Of the four wines we had tasted so far during the evening, we all agreed Dr Frank 2007 Dry Riesling at $17 retail was the most enjoyable; the fruit, acidity, and minerality are all restrained, balanced, and elegant. While the finish was disappointing compared to the other elements of the wine, it was not bad, just not up to snuff. It was the second favorite wine of the entire night for our wine distributor guest. Tasting this wine the second night, the bouquet was tight, mostly yeasty scents coming through. The palate is medium weight, and some what elegant. There’s a decent bit of tree fruit here, with an underpinning of yeast, though it’s a bit light on the finish. You get a mixture of citrus and grass with tree fruit and yeast.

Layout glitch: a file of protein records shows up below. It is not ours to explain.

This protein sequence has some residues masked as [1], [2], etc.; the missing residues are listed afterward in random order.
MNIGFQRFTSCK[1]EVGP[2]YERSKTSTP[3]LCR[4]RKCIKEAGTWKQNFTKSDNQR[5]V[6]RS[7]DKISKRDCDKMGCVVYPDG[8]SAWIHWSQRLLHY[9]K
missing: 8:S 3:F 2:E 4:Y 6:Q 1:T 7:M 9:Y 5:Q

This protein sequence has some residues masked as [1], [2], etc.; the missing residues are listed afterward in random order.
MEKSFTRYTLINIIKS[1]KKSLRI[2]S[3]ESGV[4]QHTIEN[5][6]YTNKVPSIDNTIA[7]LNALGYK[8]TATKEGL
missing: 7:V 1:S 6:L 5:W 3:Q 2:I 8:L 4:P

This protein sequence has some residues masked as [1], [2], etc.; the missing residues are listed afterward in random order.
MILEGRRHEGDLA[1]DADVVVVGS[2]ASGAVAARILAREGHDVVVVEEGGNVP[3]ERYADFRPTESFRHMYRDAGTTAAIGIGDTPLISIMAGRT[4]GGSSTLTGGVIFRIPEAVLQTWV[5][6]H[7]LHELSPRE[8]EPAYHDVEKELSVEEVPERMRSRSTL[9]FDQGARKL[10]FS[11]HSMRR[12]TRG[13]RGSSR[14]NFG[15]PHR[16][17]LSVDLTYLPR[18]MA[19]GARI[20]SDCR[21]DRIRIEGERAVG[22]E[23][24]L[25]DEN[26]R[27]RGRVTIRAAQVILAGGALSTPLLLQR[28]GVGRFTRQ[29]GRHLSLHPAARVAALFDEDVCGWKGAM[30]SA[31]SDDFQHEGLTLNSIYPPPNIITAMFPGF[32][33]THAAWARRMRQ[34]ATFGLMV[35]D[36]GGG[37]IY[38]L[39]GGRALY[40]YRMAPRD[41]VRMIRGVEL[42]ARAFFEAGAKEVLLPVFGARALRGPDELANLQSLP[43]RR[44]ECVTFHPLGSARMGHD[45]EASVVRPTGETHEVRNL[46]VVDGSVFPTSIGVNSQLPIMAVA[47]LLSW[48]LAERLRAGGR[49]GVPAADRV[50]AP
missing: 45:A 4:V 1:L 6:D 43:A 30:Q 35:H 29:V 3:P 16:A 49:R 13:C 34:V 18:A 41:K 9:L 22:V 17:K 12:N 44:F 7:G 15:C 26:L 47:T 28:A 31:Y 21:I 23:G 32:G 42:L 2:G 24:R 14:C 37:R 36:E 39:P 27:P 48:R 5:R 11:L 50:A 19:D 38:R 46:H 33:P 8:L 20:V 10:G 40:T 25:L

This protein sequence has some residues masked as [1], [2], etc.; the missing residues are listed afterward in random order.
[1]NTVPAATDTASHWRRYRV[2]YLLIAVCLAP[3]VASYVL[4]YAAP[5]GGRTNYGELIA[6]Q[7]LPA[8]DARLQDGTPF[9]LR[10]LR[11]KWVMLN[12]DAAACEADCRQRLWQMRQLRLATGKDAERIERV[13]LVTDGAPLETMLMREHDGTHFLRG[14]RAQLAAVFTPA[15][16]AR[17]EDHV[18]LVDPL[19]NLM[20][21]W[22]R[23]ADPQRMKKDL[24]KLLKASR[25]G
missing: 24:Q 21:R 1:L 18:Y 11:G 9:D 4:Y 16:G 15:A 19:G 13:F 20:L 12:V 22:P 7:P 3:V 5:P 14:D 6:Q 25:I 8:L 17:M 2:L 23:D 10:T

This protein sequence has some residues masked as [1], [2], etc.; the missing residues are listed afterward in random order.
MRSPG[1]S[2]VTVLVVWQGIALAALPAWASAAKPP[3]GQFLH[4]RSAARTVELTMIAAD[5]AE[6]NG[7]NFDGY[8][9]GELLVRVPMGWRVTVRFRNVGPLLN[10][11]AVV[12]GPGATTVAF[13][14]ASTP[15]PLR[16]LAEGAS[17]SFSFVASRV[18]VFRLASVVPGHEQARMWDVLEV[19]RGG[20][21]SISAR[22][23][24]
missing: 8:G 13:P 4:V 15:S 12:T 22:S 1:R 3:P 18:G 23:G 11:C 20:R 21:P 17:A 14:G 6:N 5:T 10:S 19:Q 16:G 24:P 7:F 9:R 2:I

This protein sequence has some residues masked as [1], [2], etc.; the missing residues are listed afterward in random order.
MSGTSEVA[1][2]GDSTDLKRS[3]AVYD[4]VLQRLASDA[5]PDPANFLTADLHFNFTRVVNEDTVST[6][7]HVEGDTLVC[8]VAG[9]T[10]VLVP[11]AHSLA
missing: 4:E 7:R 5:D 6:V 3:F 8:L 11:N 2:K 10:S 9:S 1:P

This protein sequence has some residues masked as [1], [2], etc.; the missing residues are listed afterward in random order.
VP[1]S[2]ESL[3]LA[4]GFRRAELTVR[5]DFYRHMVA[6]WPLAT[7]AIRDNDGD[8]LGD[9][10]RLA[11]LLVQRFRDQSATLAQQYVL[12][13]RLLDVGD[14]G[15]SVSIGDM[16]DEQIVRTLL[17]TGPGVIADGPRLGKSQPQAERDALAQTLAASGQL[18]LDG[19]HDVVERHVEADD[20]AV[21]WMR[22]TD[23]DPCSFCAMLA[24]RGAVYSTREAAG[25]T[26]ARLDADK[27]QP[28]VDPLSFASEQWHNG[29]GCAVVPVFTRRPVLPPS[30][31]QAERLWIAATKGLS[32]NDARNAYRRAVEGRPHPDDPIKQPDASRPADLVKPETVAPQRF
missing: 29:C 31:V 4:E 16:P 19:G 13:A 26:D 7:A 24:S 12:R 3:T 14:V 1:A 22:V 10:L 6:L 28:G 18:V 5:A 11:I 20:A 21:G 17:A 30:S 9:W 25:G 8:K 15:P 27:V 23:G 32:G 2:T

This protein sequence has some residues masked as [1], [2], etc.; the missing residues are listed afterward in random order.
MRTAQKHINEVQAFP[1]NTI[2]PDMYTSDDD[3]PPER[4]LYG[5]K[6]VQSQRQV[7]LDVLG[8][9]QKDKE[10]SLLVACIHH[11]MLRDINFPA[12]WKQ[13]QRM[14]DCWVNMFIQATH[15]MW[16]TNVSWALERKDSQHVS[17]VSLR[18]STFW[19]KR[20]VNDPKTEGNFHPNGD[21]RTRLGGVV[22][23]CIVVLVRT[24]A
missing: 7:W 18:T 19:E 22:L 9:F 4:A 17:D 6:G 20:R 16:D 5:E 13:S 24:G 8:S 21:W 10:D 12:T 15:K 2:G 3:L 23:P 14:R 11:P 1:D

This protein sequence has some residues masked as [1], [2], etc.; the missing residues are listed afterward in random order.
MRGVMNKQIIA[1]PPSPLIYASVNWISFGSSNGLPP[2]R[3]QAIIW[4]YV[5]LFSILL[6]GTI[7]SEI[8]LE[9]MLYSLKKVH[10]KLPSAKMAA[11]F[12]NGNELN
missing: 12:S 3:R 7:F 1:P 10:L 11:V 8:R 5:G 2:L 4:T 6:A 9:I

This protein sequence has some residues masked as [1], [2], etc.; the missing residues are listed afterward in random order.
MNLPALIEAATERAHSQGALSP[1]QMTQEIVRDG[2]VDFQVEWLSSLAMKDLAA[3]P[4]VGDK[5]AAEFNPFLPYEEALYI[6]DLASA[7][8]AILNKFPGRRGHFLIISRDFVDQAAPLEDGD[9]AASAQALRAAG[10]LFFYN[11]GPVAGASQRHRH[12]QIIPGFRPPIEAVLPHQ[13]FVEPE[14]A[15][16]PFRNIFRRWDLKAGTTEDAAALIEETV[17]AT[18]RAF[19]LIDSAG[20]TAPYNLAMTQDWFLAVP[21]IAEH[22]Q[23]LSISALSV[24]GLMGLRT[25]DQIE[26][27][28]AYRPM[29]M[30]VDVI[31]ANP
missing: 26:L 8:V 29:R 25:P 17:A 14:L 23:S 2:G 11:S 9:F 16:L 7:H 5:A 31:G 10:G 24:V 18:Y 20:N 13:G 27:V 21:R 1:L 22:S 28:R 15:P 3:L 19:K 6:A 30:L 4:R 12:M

If you’ve made it this far, give yourself a hand; this has been a long post. I’ll write up another four of the 12 wines in the coming days. I’ll leave you with this though: Have an open mind and a wandering palate and try some Finger Lakes NY Rieslings when you can. They’re different than what you’d expect, but something you may thoroughly enjoy. Until next time, have a good time with wine!